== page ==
Thomas Young was a British scientist, one of the great polymaths of the early 19th century, and one of the greatest scientists. One author has called him 'the last man who knew everything'¹. He was born in Somerset, England, on 13 June 1773, and died in London on 10 May 1829, at the age of only 55.
Like his contemporary Joseph Fourier, Young was an early Egyptologist. With Jean-François Champollion he is credited with deciphering the Rosetta Stone, a famous lump of granodiorite. This is not very surprising considering that at the age of 14, Young knew Greek, Latin, French, Italian, Hebrew, Chaldean, Syriac, Samaritan, Arabic, Persian, Turkish and Amharic. And English, presumably.
But we don't include Young in our list because of hieroglyphics. Nor because he proved, by demonstrating diffraction and interference, that light is a wave — and a transverse wave at that. Nor because he wasn't a demented sociopath like Newton. No, he's here because of his modulus.
Elasticity is the most fundamental principle of material science. First explored by Hooke, but largely ignored by the mathematically inclined French theorists of the day, Young took the next important steps in this more practical domain. Using an empirical approach, he discovered that when a body is put under pressure, the amount of deformation it experiences is proportional to a constant for that particular material — what we now call Young's modulus, or E:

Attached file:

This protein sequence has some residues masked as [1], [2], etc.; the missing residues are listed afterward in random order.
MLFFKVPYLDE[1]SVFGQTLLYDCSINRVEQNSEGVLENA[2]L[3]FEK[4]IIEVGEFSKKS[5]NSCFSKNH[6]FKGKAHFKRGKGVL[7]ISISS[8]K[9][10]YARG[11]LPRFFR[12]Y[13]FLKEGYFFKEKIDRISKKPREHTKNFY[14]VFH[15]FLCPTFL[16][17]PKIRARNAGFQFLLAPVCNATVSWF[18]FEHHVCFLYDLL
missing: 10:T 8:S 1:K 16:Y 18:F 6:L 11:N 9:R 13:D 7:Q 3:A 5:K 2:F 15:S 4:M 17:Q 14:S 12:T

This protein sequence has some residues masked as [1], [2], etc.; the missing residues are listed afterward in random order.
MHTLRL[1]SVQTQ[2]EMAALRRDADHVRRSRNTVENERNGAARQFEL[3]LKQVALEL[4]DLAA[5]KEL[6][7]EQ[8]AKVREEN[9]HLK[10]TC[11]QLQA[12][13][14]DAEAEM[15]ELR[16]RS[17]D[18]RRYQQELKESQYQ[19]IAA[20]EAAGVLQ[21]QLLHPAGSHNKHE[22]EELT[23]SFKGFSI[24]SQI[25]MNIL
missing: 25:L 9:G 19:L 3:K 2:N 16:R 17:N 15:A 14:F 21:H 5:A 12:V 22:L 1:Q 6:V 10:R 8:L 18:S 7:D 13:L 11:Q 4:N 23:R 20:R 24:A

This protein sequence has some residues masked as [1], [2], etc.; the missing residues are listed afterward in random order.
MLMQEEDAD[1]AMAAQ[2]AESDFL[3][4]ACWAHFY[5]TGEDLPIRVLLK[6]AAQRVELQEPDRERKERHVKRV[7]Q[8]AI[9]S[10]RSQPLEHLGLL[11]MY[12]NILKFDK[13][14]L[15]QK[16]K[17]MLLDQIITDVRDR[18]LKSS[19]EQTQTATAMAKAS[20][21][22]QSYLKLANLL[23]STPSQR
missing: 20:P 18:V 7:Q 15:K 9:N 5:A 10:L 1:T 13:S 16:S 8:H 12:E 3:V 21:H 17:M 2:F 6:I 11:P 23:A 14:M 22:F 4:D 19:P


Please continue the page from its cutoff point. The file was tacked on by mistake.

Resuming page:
This well-known quantity is one of the stars of the new geophysical pursuit of predicting brittleness from seismic data, and a renewed interested in geomechanics in general. We know that Young's modulus on its own is not enough information, because the mechanics of failure (as opposed to deformation) are highly nonlinear, but Young's disciplined approach to scientific understanding is the best model for figuring it out.
Sources and bibliography
- The Last Man Who Knew Everything by Andrew Robinson
- A great blog post about that book
- Wikipedia has a thorough review of Young's life and work, natch.
- A very nice audio essay written by Paul Riddel, and published by ABC.
- There's quite a bit on Young in Simon Singh's brilliant The Code Book, which I highly recommend.
¹ Thomas Young wrote a lot of entries in the 1818 edition of Encyclopædia Britannica, including pieces on bridges, colour, double refraction, Egypt, friction, hieroglyphics, hydraulics, languages, ships, sound, tides, and waves. Considering that lots of Wikipedia is from the out-of-copyright Encyclopædia Britannica 11th ed. (1911), I wonder if some of Wikipedia was written by the great polymath? I hope so.